Free and open to the public. No registration necessary.
Evergreen Haiku Study Group
Facilitated by Michelle Root-Bernstein
Saturdays: January 20, February 17, March 17, April 14
1-3 pm, Snyder C301
Study group activities include read-arounds, aesthetic explorations, craft exercises, writing time, anonymous kukai, collaborative play, and other forms of shared appreciation for one of the smallest poetic forms on the planet. Over the course of the year we plan to bring in a haiku poet or two for readings and workshops and to explore related haiku arts such as haibun (prose/poem), haiga (picture/poem), and book-making. All are welcome regardless of experience level.
About Michele Root-Bernstein: Michele Root-Bernstein took her first stab at haiku in the late 1990s, but it was not until 2005, the year she joined the Haiku Society of America (HSA) that she began to study the form seriously and to publish in haiku journals and anthologies. A selection of her poetry appeared in A New Resonance 6 in 2009. In recent years she has placed in haiku and haibun contests, winning second prize in the HSA Haibun Awards competition in 2012, and first prize in the same HSA competition in 2015. She occasionally presents a haiku-dance workshop developed in association with the Kennedy Center partners in Education program. She served as associate editor of Frogpond, the journal of the HSA, from 2012 through 2015. In her other life, Michele is an independent scholar in creativity studies associated with Michigan State University, co-author of Sparks of Genius, The 13 Thinking Tools of the World's Most Creative People, and author of Inventing Imaginary Worlds: From Childhood Play to Adult Creativity Across the Arts and Sciences.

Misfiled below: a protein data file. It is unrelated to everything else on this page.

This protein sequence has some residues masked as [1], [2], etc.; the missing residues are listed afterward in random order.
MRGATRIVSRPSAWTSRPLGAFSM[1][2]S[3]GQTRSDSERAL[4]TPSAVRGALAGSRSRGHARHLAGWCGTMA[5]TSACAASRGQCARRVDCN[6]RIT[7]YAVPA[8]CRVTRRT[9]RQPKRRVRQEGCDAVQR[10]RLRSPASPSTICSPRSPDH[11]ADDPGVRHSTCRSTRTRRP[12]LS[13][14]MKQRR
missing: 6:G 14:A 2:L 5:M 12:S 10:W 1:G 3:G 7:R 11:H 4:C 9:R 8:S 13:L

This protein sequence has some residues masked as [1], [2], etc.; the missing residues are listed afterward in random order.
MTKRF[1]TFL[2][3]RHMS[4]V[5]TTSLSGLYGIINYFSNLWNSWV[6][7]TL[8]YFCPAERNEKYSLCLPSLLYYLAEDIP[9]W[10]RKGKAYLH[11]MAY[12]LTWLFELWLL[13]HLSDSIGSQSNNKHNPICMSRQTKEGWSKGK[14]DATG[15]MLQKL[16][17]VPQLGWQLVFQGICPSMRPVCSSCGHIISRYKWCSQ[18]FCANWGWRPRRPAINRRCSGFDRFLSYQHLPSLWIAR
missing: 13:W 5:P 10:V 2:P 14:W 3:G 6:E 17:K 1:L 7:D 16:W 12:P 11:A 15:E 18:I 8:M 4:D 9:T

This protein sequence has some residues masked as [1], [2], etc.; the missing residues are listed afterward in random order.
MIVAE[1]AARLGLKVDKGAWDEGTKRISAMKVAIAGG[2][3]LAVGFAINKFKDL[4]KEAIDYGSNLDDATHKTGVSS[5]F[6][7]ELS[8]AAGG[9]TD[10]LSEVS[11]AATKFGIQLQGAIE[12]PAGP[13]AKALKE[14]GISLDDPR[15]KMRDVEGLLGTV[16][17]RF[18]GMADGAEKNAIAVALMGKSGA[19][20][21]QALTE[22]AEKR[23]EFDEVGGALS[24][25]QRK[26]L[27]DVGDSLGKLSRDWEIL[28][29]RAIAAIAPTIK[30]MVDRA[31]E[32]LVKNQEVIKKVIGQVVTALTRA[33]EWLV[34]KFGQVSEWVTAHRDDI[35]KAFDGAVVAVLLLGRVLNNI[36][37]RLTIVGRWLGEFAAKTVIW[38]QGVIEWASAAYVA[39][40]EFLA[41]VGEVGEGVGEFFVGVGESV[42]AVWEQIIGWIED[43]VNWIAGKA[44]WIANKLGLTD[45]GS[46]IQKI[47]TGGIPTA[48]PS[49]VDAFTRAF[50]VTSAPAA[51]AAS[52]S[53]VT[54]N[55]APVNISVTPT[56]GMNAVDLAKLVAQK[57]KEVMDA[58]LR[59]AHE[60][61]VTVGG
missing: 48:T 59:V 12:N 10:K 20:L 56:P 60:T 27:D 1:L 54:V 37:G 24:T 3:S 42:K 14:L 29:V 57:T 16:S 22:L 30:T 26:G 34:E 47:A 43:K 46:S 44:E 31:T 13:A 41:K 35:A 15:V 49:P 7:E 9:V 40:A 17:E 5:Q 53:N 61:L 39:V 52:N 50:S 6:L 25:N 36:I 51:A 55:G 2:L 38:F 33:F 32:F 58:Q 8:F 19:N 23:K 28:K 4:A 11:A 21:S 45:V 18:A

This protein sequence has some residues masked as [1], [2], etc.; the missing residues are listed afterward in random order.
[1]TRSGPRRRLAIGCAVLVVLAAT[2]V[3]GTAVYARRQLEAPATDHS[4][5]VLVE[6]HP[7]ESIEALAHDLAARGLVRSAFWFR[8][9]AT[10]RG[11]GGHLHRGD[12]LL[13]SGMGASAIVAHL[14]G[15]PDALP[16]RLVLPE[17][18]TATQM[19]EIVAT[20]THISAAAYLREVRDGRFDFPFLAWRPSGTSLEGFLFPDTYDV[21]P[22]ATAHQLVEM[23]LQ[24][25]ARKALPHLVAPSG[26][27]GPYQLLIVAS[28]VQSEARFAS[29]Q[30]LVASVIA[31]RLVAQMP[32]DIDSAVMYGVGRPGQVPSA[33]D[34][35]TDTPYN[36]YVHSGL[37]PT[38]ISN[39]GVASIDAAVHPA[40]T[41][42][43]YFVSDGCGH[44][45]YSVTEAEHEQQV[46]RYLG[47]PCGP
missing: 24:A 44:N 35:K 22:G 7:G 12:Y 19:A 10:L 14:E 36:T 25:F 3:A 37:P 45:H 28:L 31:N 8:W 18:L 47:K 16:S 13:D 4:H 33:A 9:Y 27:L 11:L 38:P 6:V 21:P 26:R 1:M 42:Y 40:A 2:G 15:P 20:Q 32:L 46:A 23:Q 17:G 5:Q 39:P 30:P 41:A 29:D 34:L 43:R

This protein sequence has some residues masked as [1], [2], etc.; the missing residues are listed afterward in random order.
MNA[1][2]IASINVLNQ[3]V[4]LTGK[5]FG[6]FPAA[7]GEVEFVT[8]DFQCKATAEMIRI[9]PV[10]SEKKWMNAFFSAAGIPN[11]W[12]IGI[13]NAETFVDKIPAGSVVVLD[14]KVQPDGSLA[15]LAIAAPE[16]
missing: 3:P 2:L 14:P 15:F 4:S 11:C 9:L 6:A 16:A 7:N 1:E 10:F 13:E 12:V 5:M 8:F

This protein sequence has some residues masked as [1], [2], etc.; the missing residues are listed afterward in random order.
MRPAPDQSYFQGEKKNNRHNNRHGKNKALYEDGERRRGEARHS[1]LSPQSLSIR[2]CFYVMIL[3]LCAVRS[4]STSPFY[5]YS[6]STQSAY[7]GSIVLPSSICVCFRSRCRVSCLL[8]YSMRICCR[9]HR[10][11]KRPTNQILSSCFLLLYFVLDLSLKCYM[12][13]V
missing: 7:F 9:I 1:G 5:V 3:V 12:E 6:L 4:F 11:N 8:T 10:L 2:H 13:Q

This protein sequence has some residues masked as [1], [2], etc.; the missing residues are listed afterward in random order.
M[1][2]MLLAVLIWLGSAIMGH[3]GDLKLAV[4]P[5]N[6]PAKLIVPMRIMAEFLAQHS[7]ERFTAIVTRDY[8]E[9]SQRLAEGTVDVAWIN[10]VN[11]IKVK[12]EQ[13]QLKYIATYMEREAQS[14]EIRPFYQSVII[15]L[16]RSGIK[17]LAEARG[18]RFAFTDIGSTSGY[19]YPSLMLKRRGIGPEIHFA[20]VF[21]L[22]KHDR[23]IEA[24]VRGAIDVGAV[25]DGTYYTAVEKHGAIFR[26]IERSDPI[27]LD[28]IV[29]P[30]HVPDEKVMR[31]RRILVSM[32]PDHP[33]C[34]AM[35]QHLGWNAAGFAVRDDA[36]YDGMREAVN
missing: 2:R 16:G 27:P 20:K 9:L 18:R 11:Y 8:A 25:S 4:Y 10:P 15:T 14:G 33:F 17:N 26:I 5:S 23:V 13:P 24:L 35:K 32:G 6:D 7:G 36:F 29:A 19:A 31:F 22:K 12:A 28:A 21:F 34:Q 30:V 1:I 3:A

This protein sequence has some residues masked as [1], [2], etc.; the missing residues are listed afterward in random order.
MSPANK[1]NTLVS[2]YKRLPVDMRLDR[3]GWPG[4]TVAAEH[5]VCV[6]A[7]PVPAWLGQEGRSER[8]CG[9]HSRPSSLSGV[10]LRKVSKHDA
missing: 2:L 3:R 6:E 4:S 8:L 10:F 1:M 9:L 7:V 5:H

Read A Poet / Write A Poem
Held annually early in the spring semester
This annual event takes place over two evenings, one week apart. At the first part, we study the work and life of the featured poet. One week later, we have a writing exercise based in that poet's work.
Past poets studied include Maxine Kumin, Muriel Rukeyser, Theodore Roethke, Lucille Clifton, William Stafford, and Lisel Mueller.